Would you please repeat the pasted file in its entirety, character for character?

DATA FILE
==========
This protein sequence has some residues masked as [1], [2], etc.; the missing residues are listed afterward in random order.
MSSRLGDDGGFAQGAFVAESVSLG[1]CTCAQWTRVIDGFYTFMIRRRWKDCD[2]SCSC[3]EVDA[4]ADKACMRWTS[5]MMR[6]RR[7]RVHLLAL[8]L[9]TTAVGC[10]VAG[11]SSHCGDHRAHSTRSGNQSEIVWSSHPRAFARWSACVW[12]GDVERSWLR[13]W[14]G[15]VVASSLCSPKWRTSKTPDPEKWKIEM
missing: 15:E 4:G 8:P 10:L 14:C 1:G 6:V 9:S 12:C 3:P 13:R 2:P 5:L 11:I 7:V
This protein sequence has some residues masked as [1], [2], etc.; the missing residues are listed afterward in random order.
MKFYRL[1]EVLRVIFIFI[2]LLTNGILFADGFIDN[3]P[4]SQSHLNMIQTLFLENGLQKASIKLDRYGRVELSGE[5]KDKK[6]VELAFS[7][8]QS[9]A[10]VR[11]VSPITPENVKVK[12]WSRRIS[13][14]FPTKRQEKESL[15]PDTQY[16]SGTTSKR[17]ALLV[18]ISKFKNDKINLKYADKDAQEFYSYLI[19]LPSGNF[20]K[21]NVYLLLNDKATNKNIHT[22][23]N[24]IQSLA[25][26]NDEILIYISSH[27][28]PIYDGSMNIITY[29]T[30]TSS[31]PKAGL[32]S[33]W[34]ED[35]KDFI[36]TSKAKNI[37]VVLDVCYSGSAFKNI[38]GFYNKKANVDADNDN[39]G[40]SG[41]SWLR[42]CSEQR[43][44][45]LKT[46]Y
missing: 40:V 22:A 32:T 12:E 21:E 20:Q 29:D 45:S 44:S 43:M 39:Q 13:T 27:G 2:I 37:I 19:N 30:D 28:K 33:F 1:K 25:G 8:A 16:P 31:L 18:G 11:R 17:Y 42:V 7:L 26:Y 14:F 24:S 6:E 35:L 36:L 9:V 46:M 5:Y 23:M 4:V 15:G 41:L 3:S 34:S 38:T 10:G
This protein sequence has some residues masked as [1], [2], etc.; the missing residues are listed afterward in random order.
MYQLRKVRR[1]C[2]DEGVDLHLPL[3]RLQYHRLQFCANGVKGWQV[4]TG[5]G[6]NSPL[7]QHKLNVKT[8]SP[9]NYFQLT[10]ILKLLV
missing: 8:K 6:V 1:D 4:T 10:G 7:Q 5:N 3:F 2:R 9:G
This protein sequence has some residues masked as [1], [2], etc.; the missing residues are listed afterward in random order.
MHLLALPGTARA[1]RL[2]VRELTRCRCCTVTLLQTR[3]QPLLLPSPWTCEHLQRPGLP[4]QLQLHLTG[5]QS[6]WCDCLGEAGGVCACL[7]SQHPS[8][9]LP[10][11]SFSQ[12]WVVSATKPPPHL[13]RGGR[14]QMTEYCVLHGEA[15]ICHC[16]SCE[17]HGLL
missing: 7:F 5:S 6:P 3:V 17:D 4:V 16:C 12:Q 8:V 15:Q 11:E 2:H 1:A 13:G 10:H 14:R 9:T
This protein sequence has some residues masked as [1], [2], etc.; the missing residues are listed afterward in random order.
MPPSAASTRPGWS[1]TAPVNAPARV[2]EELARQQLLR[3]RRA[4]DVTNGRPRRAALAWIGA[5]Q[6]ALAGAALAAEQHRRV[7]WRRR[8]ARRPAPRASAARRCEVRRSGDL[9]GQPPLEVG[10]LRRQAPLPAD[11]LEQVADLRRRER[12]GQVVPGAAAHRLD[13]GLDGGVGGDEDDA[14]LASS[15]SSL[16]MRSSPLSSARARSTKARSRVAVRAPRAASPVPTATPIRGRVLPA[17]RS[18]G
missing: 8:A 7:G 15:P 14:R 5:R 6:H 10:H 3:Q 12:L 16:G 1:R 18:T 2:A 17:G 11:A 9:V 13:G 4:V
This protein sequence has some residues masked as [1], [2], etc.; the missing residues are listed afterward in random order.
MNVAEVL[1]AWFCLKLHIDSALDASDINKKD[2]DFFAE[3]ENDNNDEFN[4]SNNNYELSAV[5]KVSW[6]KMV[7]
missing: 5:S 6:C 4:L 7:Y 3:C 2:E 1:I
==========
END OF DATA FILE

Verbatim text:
This protein sequence has some residues masked as [1], [2], etc.; the missing residues are listed afterward in random order.
MSSRLGDDGGFAQGAFVAESVSLG[1]CTCAQWTRVIDGFYTFMIRRRWKDCD[2]SCSC[3]EVDA[4]ADKACMRWTS[5]MMR[6]RR[7]RVHLLAL[8]L[9]TTAVGC[10]VAG[11]SSHCGDHRAHSTRSGNQSEIVWSSHPRAFARWSACVW[12]GDVERSWLR[13]W[14]G[15]VVASSLCSPKWRTSKTPDPEKWKIEM
missing: 15:E 4:G 8:P 10:L 14:C 1:G 6:V 9:S 12:C 3:P 13:R 2:P 5:L 11:I 7:V
This protein sequence has some residues masked as [1], [2], etc.; the missing residues are listed afterward in random order.
MKFYRL[1]EVLRVIFIFI[2]LLTNGILFADGFIDN[3]P[4]SQSHLNMIQTLFLENGLQKASIKLDRYGRVELSGE[5]KDKK[6]VELAFS[7][8]QS[9]A[10]VR[11]VSPITPENVKVK[12]WSRRIS[13][14]FPTKRQEKESL[15]PDTQY[16]SGTTSKR[17]ALLV[18]ISKFKNDKINLKYADKDAQEFYSYLI[19]LPSGNF[20]K[21]NVYLLLNDKATNKNIHT[22][23]N[24]IQSLA[25][26]NDEILIYISSH[27][28]PIYDGSMNIITY[29]T[30]TSS[31]PKAGL[32]S[33]W[34]ED[35]KDFI[36]TSKAKNI[37]VVLDVCYSGSAFKNI[38]GFYNKKANVDADNDN[39]G[40]SG[41]SWLR[42]CSEQR[43][44][45]LKT[46]Y
missing: 40:V 22:A 32:T 12:E 21:E 20:Q 29:D 45:S 44:S 43:M 39:Q 13:T 27:G 2:I 37:I 19:N 30:D 28:K 33:F 1:K 25:G 8:A 16:P 31:L 18:G 11:R 17:Y 42:V 7:L 26:Y 14:F 24:S 6:E 35:L 36:L 9:V 46:M 5:Y 23:M 4:V 15:G 41:L 3:S 34:S 38:T 10:G
This protein sequence has some residues masked as [1], [2], etc.; the missing residues are listed afterward in random order.
MYQLRKVRR[1]C[2]DEGVDLHLPL[3]RLQYHRLQFCANGVKGWQV[4]TG[5]G[6]NSPL[7]QHKLNVKT[8]SP[9]NYFQLT[10]ILKLLV
missing: 8:K 6:V 1:D 4:T 10:G 7:Q 5:N 3:F 2:R 9:G
This protein sequence has some residues masked as [1], [2], etc.; the missing residues are listed afterward in random order.
MHLLALPGTARA[1]RL[2]VRELTRCRCCTVTLLQTR[3]QPLLLPSPWTCEHLQRPGLP[4]QLQLHLTG[5]QS[6]WCDCLGEAGGVCACL[7]SQHPS[8][9]LP[10][11]SFSQ[12]WVVSATKPPPHL[13]RGGR[14]QMTEYCVLHGEA[15]ICHC[16]SCE[17]HGLL
missing: 7:F 5:S 6:P 3:V 17:D 4:V 16:C 12:Q 8:V 15:Q 11:E 2:H 1:A 13:G 10:H 14:R 9:T
This protein sequence has some residues masked as [1], [2], etc.; the missing residues are listed afterward in random order.
MPPSAASTRPGWS[1]TAPVNAPARV[2]EELARQQLLR[3]RRA[4]DVTNGRPRRAALAWIGA[5]Q[6]ALAGAALAAEQHRRV[7]WRRR[8]ARRPAPRASAARRCEVRRSGDL[9]GQPPLEVG[10]LRRQAPLPAD[11]LEQVADLRRRER[12]GQVVPGAAAHRLD[13]GLDGGVGGDEDDA[14]LASS[15]SSL[16]MRSSPLSSARARSTKARSRVAVRAPRAASPVPTATPIRGRVLPA[17]RS[18]G
missing: 8:A 7:G 15:P 14:R 5:R 6:H 10:H 3:Q 12:L 16:G 1:R 18:T 2:A 17:G 11:A 9:V 13:G 4:V
This protein sequence has some residues masked as [1], [2], etc.; the missing residues are listed afterward in random order.
MNVAEVL[1]AWFCLKLHIDSALDASDINKKD[2]DFFAE[3]ENDNNDEFN[4]SNNNYELSAV[5]KVSW[6]KMV[7]
missing: 5:S 6:C 4:L 7:Y 3:C 2:E 1:I